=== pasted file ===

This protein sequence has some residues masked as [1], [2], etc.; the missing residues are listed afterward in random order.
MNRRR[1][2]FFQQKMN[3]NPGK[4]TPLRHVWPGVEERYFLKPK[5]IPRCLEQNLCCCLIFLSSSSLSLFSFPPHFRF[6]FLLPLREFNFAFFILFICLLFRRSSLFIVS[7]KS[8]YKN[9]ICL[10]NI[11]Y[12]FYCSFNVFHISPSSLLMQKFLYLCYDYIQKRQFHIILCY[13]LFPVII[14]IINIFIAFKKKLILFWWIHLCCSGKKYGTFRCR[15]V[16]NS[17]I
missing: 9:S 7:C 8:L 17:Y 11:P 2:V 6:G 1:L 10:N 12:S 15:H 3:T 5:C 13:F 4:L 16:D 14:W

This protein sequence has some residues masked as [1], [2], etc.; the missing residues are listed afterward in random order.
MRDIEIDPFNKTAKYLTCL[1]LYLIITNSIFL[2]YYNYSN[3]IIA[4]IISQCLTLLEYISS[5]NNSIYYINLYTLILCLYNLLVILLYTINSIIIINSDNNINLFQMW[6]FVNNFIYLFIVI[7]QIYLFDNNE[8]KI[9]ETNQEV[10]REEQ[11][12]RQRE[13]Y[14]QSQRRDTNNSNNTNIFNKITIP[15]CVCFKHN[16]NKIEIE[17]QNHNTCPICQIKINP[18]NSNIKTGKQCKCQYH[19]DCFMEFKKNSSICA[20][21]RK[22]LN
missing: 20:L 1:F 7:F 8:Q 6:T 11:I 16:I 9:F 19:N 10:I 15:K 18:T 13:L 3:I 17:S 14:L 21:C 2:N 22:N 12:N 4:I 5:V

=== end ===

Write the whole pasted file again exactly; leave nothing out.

This protein sequence has some residues masked as [1], [2], etc.; the missing residues are listed afterward in random order.
MNRRR[1][2]FFQQKMN[3]NPGK[4]TPLRHVWPGVEERYFLKPK[5]IPRCLEQNLCCCLIFLSSSSLSLFSFPPHFRF[6]FLLPLREFNFAFFILFICLLFRRSSLFIVS[7]KS[8]YKN[9]ICL[10]NI[11]Y[12]FYCSFNVFHISPSSLLMQKFLYLCYDYIQKRQFHIILCY[13]LFPVII[14]IINIFIAFKKKLILFWWIHLCCSGKKYGTFRCR[15]V[16]NS[17]I
missing: 9:S 7:C 8:L 17:Y 11:P 2:V 6:G 1:L 10:N 12:S 15:H 3:T 5:C 13:F 4:L 16:D 14:W

This protein sequence has some residues masked as [1], [2], etc.; the missing residues are listed afterward in random order.
MRDIEIDPFNKTAKYLTCL[1]LYLIITNSIFL[2]YYNYSN[3]IIA[4]IISQCLTLLEYISS[5]NNSIYYINLYTLILCLYNLLVILLYTINSIIIINSDNNINLFQMW[6]FVNNFIYLFIVI[7]QIYLFDNNE[8]KI[9]ETNQEV[10]REEQ[11][12]RQRE[13]Y[14]QSQRRDTNNSNNTNIFNKITIP[15]CVCFKHN[16]NKIEIE[17]QNHNTCPICQIKINP[18]NSNIKTGKQCKCQYH[19]DCFMEFKKNSSICA[20][21]RK[22]LN
missing: 20:L 1:F 7:F 8:Q 6:T 11:I 16:I 9:F 19:N 10:I 15:K 18:T 13:L 3:I 17:S 14:L 21:C 2:N 22:N 12:N 4:I 5:V